In his opening address to Gafcon IV the chairman of the Gafcon Primates’ Council, the Most Reverend Dr Foley Beach, said that the fourth mark of “modern Anglicanism” was to be “relentlessly compassionate”.
Appealing to 2 Corinthians 5:14, 1 Timothy 1:5, Galatians 5:22 and the second Great Commandment, Archbishop Foley said,
“God calls us to be relentlessly compassionate to the people in our world”.
It was an interesting phrase, “relentlessly”, for it implied a task that had already begun but needed to be persisted in and ever more embedded in modern Anglicanism.
That there has been a start, however much more might be done in the future, is evident from the many who have arrived at Gafcon via the causes their Western churches support on this continent.
This isn’t new, at a previous Gafcon a group from one English church used their baggage allowance to transport essential plumbing supplies for an irrigation project. Having delivered their wares, they arrived at the Conference with neither piping nor sufficient clothing for the week.
This time, an English clergyman of the Anglican Network in Europe (ANiE) arrived at Gafcon 4 overland from Tabora in Tanzania. That is the link diocese of the church he serves, and he had spent the week before the Conference visiting projects and preaching there. It was his first visit and he spoke passionately of being emotionally overwhelmed by the scenes of poverty and great needs he saw but also of the extraordinarily vibrant faith of those he met as they trusted God for their daily bread. For him and two Tanzanian bishops “overland” to Kigali meant a 600-kilometre, two-day drive on African roads.
Some of the Anglican Church of North America (ACNA) delegation, from a church in Savannah, Georgia, came by way of a project they work with in the Dioceses of Karamoja, Soroti and Masindi Kitara, Uganda. It is a programme which trains Lay Readers and Community and Mothers’ Union leaders in discipleship Bible studies in a form which always concludes with asking how what has been learnt will be turned in to love for and service of neighbours. That is a partnership across historic Anglicanism- both John Wesley and George Whitfield ministered in early Savannah while the Church of Uganda, which has had its own distinct identity for over 130 years, is revered as the home of the “Ugandan Martyrs”.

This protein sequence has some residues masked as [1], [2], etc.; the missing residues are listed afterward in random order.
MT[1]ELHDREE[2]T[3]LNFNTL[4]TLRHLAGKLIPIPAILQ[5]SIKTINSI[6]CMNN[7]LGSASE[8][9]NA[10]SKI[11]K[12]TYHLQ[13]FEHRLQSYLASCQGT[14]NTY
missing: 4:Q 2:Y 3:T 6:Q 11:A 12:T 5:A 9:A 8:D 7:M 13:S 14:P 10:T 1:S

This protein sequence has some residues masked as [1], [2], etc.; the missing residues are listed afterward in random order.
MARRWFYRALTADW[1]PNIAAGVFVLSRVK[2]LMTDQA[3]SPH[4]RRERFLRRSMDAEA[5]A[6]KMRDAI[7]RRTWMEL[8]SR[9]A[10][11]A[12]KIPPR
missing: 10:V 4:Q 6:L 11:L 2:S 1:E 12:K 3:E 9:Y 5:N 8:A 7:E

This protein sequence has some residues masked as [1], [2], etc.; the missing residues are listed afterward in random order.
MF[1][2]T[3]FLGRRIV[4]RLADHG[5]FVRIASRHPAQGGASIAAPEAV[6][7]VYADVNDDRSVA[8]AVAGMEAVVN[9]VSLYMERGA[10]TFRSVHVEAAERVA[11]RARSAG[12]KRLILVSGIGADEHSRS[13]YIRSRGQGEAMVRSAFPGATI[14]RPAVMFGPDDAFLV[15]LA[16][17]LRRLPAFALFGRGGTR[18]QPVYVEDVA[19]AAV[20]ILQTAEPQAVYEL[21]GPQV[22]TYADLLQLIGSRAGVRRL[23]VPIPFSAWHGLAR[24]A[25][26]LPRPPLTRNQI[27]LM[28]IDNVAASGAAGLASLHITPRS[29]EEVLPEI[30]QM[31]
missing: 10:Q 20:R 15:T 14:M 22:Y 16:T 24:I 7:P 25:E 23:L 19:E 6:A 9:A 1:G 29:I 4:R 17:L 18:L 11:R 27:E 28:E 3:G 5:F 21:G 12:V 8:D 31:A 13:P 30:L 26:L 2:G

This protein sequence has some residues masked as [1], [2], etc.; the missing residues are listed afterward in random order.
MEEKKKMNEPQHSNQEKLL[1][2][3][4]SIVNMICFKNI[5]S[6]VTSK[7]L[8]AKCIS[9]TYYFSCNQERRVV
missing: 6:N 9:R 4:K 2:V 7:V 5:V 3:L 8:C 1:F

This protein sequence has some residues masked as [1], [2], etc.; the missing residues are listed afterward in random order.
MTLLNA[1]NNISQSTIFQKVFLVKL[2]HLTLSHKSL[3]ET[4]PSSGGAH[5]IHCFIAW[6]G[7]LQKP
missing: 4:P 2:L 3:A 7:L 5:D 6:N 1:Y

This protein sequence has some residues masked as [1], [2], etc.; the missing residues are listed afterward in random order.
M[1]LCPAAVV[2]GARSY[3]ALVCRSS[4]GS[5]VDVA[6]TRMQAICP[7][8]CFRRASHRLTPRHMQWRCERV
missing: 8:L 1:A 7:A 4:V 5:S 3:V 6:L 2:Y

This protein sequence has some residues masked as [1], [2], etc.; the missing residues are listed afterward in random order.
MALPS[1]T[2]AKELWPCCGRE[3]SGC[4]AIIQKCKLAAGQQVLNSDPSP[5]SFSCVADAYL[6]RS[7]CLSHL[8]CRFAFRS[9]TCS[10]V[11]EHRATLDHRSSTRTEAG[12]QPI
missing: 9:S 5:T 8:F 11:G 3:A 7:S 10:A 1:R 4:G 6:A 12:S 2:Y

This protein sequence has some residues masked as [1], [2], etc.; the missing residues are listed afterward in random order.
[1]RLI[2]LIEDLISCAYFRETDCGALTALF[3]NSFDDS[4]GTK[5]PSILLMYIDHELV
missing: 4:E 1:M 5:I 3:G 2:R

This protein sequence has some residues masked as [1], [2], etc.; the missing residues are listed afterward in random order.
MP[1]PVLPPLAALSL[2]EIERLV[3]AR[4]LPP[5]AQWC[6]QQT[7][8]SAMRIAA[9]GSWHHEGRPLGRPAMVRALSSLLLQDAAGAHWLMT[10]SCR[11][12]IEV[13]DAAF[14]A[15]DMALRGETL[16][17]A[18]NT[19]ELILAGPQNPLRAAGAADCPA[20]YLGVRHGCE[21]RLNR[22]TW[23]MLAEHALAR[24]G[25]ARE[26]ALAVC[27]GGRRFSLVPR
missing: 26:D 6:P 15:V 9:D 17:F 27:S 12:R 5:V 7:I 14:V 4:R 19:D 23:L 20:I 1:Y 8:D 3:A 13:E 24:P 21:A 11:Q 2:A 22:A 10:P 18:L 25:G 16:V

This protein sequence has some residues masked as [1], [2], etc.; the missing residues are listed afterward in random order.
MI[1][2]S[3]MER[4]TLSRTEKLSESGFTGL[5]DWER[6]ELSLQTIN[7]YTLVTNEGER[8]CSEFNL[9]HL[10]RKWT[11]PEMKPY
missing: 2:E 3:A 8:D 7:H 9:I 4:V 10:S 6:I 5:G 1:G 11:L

Representatives coming to Gafcon from another ACNA church broke their journey to spend time Nairobi, Kenya, including two days in one of the slums of that city where, amongst other attempts to alleviate the extreme poverty, they support a pre-school. Kuinde is about the size of a suburban block in the US but with thousands of people living there. Reporting on what it was like to visit the home of one of the helpers at the school an American guest said,
“It was one of the larger ones, about 10 by 10 floor space, but 9 people live there… There’s no running water in Kuinde... the latrines are privately owned and locked… so most people use the drainage ditches that run through the slum.”
The pre-school is critical because in Kenya to enter primary school children must pass an entrance exam. If they don’t pass, they don’t get into school, which means that they have little chance of a life outside the slum.
Others have returned to places in Africa where they themselves ministered for a while to renew partnerships in the gospel - to here in Rwanda, to South Africa and many other places.
Of course, these visitors to Gafcon were also but visitors to these places and projects- whatever assistance they and their churches are to them, it is those on the ground who sustain the work, day in, day out, year in, year out. It is the local saints who toil to maintain essential ministries in education, healthcare, welfare, peace-making, women’s rights, pastoral ministry and church growth. Which means that Archbishop’s Foley’s words need to be heeded all the more because the level of support given by more privileged Anglicans seldom reflects the extent of the efforts of those in the frontline. In the level of its generosity could only rarely be described as relentlessly compassionate.
The Jerusalem Declaration to which all Conference attendees must subscribe consists of just fourteen clauses, but this is regarded as sufficiently important to be one of them,
“We are mindful of our responsibility to be good stewards of God’s creation, to uphold and advocate justice in society, and to seek relief and empowerment of the poor and needy”.
This tenth proposition is itself no more than a reflection of something Bishop Jay Behan said as he taught from Colossians 1 on Tuesday morning.
He reminded the Conference that without Jesus no one can never truly understand anything in any area of life because Jesus is supreme in all creation past, present and future.
It is that supremacy which is understood and lived out in these local projects and global partnerships. But as Archbishop Beach is also fond of saying: “Forward, everywhere forward, always forward”.